John and Gerry's    Orchids of Britain and Europe
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Ophrys alasiatica


O. alasiatica was first described by Segers, Walraven and Kreutz from Larnaca (Cyprus) in 2002 and it  takes its name from Alasia, this being the ancient Egyptian name for the Island of Cyprus.

This species is endemic to Cyprus and is one of four similar O. mammosa  group members that occur there,  the others being O. morio, O. herae and O. mammosa itself. When these species appear in their typical  forms they can be separated relatively easily, they do however, all exhibit natural variation and look alike plants are often encountered. There is also a high degree of interbreeding and hybrid clusters containing genetic influences from any or all of the above species are far from uncommon. Some of the photographs here depict flowers with uncharacteristic features but photo 1 depicts a good representation of type.

Most of the members of the O. mammosa group are believed to be the results of sympatric and/or  parapatric speciation with O. mammosa at its core. In the case of the Cyprus representatives where the  species grow in close proximity, the former method would seem to be the more obvious process by which the species developed and distinguishing them can often be a challenge.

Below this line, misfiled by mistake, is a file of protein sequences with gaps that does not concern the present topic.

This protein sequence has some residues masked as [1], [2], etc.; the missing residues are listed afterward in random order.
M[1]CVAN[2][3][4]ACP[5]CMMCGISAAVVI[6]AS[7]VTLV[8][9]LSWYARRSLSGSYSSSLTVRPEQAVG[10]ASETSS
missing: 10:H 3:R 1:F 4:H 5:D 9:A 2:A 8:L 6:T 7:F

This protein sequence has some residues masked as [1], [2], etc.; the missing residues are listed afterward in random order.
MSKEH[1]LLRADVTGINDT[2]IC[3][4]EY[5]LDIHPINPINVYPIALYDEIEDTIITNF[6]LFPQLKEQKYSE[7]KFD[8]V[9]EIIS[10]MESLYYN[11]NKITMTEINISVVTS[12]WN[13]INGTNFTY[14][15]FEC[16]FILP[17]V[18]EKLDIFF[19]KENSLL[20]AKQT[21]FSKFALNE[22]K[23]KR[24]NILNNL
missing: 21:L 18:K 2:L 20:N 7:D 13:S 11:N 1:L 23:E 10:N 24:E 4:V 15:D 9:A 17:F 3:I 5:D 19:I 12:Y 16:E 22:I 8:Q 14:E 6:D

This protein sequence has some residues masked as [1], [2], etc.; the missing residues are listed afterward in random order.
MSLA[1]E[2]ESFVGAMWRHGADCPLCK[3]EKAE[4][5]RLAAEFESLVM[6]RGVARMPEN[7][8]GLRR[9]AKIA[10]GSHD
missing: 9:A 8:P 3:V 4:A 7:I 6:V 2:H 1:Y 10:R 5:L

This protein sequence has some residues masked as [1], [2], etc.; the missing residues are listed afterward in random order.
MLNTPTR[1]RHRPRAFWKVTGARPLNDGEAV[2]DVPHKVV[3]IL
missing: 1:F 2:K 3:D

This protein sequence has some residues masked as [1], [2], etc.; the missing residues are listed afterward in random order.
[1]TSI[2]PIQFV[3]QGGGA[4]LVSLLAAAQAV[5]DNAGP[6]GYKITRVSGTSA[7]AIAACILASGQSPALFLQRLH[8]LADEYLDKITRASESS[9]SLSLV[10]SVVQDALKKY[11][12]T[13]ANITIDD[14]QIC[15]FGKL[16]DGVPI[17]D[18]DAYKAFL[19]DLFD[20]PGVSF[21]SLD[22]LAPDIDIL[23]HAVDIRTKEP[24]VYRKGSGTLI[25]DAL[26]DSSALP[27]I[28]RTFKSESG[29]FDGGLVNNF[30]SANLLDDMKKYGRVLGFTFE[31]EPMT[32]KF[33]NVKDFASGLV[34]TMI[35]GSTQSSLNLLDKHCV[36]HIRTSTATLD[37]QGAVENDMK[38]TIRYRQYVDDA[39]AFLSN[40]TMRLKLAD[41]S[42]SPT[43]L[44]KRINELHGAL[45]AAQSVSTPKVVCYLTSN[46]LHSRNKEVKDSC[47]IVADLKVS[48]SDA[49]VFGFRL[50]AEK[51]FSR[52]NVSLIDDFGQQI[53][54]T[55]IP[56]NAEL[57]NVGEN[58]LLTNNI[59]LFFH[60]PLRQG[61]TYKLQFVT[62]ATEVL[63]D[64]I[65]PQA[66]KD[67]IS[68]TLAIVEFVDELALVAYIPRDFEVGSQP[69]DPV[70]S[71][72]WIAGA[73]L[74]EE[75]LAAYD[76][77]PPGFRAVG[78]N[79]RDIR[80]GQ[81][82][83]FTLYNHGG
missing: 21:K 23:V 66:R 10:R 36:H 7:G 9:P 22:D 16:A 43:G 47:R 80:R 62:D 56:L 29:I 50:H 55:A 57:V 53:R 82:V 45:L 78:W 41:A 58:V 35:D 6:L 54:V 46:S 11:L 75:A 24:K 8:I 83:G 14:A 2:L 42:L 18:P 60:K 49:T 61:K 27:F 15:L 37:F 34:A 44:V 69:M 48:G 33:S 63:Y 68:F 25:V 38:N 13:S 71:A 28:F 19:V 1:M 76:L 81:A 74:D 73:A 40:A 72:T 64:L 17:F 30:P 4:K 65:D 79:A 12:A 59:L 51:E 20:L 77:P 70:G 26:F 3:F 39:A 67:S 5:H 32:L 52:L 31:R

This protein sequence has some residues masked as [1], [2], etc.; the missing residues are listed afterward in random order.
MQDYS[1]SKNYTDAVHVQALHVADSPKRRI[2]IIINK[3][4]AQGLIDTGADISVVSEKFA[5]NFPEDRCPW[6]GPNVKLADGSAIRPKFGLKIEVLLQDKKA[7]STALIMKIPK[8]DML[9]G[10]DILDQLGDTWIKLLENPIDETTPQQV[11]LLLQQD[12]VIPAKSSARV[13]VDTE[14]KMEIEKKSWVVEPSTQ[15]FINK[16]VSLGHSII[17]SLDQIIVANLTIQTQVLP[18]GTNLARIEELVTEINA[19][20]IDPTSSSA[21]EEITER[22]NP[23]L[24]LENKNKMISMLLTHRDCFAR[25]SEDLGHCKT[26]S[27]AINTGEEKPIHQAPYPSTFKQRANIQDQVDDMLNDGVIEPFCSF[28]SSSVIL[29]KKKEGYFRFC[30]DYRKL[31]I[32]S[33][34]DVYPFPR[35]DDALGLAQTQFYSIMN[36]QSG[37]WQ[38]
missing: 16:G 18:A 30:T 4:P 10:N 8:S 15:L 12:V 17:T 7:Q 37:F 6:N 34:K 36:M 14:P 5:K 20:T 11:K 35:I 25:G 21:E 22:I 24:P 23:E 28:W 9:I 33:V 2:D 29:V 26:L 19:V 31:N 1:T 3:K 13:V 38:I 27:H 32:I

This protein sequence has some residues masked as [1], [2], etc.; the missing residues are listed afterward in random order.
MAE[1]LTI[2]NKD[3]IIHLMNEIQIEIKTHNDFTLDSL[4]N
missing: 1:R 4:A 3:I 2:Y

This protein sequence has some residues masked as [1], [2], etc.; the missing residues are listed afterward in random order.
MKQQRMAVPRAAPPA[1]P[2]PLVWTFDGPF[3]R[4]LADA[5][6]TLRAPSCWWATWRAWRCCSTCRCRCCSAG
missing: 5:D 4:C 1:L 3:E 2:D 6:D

O. alasiatica in its typical form has several characteristics that help differentiate it.  1. The beak at the  end of the column is short.  2. The basal protuberances tend to be less developed  3. The dorsal sepal is  often curved forwards over the column.  4. The perianth segments (sepals, petals etc) are shorter and often  more rounded than in eiter O. morio or O. mammosa.  5. The distal half of the lip is usually bordered by a  significant margin that can range in colour from yellow to orange or red.

The photos are all from Cyprus and date from the first week of March.